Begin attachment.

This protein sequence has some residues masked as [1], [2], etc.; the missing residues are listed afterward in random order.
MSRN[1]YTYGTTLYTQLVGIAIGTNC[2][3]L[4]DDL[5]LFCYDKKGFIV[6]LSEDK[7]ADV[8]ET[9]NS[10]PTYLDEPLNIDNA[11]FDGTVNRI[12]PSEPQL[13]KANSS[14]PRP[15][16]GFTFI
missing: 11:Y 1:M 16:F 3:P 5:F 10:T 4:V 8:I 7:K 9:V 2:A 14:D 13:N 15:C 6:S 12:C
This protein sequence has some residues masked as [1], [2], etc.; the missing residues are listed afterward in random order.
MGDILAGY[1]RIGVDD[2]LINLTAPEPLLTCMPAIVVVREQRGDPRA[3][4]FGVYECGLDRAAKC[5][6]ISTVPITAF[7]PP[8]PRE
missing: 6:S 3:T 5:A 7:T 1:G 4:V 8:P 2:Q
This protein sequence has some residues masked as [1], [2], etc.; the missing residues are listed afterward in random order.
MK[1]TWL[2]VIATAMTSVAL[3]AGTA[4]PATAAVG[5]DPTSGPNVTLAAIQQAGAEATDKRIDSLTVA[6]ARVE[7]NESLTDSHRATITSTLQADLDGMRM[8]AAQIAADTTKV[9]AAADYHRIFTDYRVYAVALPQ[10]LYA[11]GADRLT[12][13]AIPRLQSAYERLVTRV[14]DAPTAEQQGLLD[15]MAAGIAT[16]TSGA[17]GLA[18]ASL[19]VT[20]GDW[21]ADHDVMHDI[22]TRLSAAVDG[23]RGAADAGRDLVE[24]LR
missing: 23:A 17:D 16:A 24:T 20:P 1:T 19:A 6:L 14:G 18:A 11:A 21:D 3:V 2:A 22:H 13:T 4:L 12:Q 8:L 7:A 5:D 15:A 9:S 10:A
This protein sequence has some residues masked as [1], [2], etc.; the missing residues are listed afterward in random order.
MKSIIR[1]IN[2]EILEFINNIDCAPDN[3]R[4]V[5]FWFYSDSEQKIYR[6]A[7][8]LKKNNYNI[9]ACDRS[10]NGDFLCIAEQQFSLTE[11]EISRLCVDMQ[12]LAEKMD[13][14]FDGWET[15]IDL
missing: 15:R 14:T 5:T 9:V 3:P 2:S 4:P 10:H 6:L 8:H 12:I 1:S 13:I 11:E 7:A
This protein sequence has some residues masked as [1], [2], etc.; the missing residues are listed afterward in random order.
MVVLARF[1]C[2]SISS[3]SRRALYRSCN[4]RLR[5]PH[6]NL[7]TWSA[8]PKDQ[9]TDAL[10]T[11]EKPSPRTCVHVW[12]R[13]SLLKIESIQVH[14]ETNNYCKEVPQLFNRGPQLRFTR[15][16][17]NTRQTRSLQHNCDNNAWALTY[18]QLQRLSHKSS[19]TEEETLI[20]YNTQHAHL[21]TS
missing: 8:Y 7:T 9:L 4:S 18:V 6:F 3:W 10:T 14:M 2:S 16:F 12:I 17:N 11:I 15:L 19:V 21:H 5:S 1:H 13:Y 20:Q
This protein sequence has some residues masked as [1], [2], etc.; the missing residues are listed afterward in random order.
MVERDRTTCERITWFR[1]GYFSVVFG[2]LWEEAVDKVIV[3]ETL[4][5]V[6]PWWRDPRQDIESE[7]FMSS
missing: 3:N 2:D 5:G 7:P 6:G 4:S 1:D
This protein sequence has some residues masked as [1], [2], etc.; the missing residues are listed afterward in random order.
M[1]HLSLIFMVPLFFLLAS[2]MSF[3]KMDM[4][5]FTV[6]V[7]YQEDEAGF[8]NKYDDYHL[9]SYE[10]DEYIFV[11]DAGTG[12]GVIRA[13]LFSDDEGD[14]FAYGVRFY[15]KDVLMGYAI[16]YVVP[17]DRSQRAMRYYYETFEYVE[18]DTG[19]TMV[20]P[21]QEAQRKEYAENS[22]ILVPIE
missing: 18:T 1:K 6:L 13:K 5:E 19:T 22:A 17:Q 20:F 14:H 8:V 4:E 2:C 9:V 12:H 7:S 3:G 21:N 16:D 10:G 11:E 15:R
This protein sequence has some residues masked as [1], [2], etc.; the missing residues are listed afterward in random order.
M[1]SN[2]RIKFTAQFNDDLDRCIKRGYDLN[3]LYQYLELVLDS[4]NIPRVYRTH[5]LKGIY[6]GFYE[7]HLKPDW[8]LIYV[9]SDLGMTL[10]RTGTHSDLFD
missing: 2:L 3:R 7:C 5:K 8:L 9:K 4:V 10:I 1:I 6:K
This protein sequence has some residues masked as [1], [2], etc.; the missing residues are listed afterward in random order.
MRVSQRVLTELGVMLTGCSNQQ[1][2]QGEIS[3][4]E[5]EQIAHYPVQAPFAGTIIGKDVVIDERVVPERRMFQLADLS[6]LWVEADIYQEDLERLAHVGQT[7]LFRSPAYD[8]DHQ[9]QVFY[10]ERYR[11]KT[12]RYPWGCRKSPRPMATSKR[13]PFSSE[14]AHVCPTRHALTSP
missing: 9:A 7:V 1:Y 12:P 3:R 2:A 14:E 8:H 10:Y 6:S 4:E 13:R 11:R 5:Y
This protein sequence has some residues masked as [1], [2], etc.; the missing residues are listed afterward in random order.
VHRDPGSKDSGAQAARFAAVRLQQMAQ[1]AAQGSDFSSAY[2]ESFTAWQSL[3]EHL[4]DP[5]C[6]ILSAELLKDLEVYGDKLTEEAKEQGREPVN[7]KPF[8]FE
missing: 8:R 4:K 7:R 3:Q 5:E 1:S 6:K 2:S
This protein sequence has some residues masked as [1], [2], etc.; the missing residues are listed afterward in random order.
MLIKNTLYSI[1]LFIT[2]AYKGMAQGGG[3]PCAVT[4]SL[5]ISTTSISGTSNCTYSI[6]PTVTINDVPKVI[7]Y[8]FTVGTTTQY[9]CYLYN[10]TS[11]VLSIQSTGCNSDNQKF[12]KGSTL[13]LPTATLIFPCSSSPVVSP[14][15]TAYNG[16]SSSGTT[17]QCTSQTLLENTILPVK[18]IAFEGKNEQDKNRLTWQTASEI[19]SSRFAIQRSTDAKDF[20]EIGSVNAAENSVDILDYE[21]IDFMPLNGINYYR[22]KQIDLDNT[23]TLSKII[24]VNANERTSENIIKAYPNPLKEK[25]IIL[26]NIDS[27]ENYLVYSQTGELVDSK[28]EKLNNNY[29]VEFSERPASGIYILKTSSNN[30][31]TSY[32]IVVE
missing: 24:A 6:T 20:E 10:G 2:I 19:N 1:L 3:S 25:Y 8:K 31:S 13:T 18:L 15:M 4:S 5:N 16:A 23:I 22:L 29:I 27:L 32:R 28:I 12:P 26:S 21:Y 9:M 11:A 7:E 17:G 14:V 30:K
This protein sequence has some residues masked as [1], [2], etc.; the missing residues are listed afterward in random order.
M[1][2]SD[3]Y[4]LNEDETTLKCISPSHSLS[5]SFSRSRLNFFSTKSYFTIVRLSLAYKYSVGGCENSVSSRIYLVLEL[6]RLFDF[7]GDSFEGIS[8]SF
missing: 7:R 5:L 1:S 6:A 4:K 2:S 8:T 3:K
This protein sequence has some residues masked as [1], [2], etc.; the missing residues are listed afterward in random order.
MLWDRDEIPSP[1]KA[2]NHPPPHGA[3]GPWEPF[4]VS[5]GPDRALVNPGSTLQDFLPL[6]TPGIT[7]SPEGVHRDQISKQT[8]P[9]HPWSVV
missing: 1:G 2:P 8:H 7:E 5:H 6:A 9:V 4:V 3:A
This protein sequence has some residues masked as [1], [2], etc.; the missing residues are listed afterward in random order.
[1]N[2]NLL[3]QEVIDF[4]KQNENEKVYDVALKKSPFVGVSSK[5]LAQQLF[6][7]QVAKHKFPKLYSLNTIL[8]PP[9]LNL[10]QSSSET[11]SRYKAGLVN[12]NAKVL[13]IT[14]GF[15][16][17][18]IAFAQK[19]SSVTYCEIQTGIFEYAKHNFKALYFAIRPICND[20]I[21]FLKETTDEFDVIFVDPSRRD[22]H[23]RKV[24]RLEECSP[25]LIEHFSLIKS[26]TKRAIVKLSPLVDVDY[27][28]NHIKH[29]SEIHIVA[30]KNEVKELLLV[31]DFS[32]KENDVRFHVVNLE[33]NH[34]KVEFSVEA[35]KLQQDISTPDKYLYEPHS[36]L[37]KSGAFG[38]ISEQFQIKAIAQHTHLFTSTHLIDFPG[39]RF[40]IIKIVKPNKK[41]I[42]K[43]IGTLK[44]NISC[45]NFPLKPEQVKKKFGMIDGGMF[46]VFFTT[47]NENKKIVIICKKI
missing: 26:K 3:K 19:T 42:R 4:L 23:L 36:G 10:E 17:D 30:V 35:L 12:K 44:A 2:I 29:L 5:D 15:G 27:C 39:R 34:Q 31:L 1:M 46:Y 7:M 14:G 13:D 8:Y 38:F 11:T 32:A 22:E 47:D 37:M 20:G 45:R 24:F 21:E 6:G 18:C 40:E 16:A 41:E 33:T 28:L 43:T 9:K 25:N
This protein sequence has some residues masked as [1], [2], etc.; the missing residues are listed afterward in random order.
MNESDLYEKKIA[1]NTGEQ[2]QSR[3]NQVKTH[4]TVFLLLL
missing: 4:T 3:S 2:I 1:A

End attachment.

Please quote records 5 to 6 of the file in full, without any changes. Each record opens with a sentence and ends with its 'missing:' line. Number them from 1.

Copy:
This protein sequence has some residues masked as [1], [2], etc.; the missing residues are listed afterward in random order.
MVVLARF[1]C[2]SISS[3]SRRALYRSCN[4]RLR[5]PH[6]NL[7]TWSA[8]PKDQ[9]TDAL[10]T[11]EKPSPRTCVHVW[12]R[13]SLLKIESIQVH[14]ETNNYCKEVPQLFNRGPQLRFTR[15][16][17]NTRQTRSLQHNCDNNAWALTY[18]QLQRLSHKSS[19]TEEETLI[20]YNTQHAHL[21]TS
missing: 8:Y 7:T 9:L 4:S 18:V 6:F 3:W 10:T 14:M 2:S 16:F 12:I 17:N 11:I 15:L 19:V 21:H 5:S 1:H 13:Y 20:Q
This protein sequence has some residues masked as [1], [2], etc.; the missing residues are listed afterward in random order.
MVERDRTTCERITWFR[1]GYFSVVFG[2]LWEEAVDKVIV[3]ETL[4][5]V[6]PWWRDPRQDIESE[7]FMSS
missing: 3:N 2:D 5:G 7:P 6:G 4:S 1:D